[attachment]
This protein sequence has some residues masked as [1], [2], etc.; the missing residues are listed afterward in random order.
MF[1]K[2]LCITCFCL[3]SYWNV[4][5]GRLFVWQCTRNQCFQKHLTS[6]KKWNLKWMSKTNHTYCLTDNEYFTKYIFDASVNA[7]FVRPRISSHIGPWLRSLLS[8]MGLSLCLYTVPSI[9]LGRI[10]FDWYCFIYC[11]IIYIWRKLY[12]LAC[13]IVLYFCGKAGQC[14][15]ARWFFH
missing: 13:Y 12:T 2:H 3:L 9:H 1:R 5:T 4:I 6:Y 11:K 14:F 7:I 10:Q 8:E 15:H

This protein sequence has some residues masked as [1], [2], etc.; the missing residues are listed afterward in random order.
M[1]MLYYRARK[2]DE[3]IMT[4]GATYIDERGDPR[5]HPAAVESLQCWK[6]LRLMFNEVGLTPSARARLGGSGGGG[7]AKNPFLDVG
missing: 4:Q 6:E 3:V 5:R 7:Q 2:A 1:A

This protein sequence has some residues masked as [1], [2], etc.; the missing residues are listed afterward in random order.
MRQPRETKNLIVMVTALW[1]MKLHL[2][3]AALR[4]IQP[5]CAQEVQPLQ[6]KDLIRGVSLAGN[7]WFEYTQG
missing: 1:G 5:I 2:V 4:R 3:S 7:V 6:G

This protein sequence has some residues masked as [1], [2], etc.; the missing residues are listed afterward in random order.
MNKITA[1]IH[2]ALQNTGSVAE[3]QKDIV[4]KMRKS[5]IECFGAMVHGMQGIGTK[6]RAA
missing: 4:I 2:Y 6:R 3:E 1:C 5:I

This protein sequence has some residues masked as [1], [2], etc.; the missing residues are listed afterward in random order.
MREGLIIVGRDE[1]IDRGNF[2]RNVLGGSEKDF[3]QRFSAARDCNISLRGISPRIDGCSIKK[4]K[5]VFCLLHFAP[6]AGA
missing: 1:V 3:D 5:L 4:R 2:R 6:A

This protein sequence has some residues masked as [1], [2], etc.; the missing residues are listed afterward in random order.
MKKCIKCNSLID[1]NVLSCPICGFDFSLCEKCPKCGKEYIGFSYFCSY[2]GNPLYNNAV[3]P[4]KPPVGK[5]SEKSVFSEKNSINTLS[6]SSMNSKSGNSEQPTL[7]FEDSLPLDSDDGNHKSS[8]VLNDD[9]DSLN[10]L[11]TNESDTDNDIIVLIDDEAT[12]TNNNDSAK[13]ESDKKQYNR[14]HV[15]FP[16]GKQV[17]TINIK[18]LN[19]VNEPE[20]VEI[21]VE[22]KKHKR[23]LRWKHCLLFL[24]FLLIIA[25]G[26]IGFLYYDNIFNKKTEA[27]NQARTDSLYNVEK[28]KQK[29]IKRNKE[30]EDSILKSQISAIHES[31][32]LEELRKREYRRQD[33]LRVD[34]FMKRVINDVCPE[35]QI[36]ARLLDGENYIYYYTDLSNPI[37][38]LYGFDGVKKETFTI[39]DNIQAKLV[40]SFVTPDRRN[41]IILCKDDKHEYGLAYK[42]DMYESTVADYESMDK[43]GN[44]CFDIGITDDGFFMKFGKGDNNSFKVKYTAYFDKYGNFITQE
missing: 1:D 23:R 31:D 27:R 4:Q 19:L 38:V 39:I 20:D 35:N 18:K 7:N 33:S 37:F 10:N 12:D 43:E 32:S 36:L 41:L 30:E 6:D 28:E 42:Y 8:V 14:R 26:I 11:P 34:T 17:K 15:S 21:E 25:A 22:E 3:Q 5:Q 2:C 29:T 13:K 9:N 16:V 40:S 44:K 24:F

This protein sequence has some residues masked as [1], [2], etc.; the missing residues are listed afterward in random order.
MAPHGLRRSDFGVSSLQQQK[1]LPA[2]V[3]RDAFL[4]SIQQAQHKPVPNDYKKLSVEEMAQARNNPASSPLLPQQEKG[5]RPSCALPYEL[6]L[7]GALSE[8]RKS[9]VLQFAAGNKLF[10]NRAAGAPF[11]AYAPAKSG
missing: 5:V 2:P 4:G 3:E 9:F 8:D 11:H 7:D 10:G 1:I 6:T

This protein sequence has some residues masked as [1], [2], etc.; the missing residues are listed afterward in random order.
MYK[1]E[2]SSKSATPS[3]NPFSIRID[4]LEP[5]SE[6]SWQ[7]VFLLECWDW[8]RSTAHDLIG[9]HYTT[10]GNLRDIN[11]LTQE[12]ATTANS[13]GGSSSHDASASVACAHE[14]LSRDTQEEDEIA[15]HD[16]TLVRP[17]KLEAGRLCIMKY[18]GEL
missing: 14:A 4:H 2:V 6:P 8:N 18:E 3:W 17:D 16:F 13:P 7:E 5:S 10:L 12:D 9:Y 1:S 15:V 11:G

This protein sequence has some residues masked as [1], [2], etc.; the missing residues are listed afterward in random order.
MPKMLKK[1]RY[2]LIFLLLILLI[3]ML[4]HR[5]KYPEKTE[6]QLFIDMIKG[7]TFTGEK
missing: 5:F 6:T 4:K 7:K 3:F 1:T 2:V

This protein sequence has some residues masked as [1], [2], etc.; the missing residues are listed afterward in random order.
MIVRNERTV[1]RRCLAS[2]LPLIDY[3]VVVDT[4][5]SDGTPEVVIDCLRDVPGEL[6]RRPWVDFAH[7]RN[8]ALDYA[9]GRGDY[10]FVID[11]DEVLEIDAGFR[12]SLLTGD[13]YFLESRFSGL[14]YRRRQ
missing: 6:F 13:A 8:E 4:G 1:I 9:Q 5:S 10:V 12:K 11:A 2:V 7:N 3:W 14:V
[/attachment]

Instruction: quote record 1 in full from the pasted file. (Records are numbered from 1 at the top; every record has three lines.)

This protein sequence has some residues masked as [1], [2], etc.; the missing residues are listed afterward in random order.
MF[1]K[2]LCITCFCL[3]SYWNV[4][5]GRLFVWQCTRNQCFQKHLTS[6]KKWNLKWMSKTNHTYCLTDNEYFTKYIFDASVNA[7]FVRPRISSHIGPWLRSLLS[8]MGLSLCLYTVPSI[9]LGRI[10]FDWYCFIYC[11]IIYIWRKLY[12]LAC[13]IVLYFCGKAGQC[14][15]ARWFFH
missing: 13:Y 12:T 2:H 3:L 9:H 1:R 5:T 4:I 6:Y 11:K 14:F 7:I 10:Q 8:E 15:H